Byte of Prevention Blog

by Jay Reeves |

Six Ways Other Than Retaking the LSAT to Get Smarter

Lawyers MutualWant a surefire way to boost your IQ?

Sign up to take the Law School Admission Test again. A recent study from the University of California at Berkeley shows that simply studying for the LSAT – regardless of your final score – alters your brain circuitry and can make you smarter.

A team in the UCB Department of Psychology did brain scans on two dozen students who spent 100 hours cramming for the LSAT over 90 days. At the end of this ordeal they had more neural connections than slackers who stayed on the couch munching Cheetos and watching past seasons of Breaking Bad. In other words, their brains were better.

It is assumed, of course, that studying for the LSAT will enhance your score. More surprising is the fact that it also appears to enhance connectivity within your brain’s frontal lobes, and between the frontal and parietal lobes. These are the parts that control reasoning and thinking.

“We wanted to show that the ability to reason is malleable in adults,” graduate student Allyson Mackey, the lead UCB researcher, told the National Law Journal.

Few among us are likely to rush out and register for the law school test just to improve our performance on Jeopardy. But who would not like a wee bit more firepower upstairs?

Therefore, following are six simpler ways to smarten up:

  • Go for a walk. We all know jogging, cycling and swimming are good for waistlines and cholesterol counts. But exercise can also increase memory, reduce stress, minimize aggression – and enhance intelligence. Harvard professor of psychiatry John Ratey, author of Spark: The Revolutionary New Science of Exercise and the Brain, says exercise stimulates what he terms Miracle-Gro for the cranial cavity.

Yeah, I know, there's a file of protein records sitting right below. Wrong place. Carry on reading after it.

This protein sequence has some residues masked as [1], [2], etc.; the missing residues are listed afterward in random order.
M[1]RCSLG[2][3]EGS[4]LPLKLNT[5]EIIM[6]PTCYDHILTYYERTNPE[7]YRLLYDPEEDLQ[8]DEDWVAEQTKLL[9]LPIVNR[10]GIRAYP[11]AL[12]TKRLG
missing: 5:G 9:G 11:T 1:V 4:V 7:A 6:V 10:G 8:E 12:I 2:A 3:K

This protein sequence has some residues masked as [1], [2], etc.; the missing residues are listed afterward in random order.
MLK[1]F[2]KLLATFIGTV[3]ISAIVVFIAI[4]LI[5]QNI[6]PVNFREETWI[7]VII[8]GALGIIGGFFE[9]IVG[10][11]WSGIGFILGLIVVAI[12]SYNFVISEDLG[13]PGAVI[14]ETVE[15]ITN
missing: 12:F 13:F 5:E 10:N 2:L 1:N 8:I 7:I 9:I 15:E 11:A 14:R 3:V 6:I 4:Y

• Go to sleep. Rest and recovery are essential parts of any fitness program. There is no greater brain rejuvenator than a good night’s sleep.
  • Go to the library. Yes, the old-fashioned method still works. You can get smarter by reading a book. And it doesn’t have to be Black’s Law Dictionary. A novel can open your mind. A cookbook can expand your palate.
  • Keep a journal. Remember in elementary school having to write things on the blackboard over and over? That’s because retention of information increases when we write it down. A study of 300 geniuses from Einstein to Edison revealed that almost to a person they were all compulsive list-makers and journal creators.
  • Take up the guitar. Brain research shows that learning a musical instrument can add points to our IQ. It has to do with repetition, mind-body coordination, and the therapeutic effects of B.B. King.
  • Read this blog. Self-serving? Sure. But is there any doubt that sharpening your risk management skills will help you sleep better at night? Which in turn will make you smarter. Without even having to take the law school exam again.

Jay Reeves is an attorney licensed in North Carolina and South Carolina. He has practiced in both states and was Legal Editor at Lawyers Weekly and Risk Manager at Lawyers Mutual. He writes the Risk Man column of practice pointers and risk management tips. Contact or phone 919-619-2441.

About the Author

Jay Reeves

Jay Reeves practiced law in North Carolina and South Carolina. He was Legal Editor at Lawyers Weekly and Risk Manager at Lawyers Mutual. He is the author of The Most Powerful Attorney in the World, a collection of short stories from a law life well-lived, which as the seasons pass becomes less about law and liability and more about loss, love, longing, laughter and life's lasting luminescence.

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